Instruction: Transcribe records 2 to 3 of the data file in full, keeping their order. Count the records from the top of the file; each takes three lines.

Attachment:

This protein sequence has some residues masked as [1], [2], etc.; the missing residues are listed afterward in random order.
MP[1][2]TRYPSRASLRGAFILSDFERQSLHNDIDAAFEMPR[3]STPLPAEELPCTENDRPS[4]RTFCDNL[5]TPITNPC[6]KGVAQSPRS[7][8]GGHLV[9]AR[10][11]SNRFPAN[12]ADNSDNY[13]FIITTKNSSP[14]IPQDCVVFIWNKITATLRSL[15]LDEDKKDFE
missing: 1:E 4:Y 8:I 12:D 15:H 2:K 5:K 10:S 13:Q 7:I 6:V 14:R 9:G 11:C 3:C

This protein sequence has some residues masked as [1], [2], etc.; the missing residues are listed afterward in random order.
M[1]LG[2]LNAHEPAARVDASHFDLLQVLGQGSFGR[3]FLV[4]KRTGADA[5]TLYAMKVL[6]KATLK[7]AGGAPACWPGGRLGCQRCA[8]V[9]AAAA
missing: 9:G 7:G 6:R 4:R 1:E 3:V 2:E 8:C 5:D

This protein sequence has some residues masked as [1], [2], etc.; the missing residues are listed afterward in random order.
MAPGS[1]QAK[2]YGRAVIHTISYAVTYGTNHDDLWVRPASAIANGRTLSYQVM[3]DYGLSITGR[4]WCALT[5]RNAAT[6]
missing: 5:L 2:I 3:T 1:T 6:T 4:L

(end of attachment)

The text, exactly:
This protein sequence has some residues masked as [1], [2], etc.; the missing residues are listed afterward in random order.
M[1]LG[2]LNAHEPAARVDASHFDLLQVLGQGSFGR[3]FLV[4]KRTGADA[5]TLYAMKVL[6]KATLK[7]AGGAPACWPGGRLGCQRCA[8]V[9]AAAA
missing: 9:G 7:G 6:R 4:R 1:E 3:V 2:E 8:C 5:D

This protein sequence has some residues masked as [1], [2], etc.; the missing residues are listed afterward in random order.
MAPGS[1]QAK[2]YGRAVIHTISYAVTYGTNHDDLWVRPASAIANGRTLSYQVM[3]DYGLSITGR[4]WCALT[5]RNAAT[6]
missing: 5:L 2:I 3:T 1:T 6:T 4:L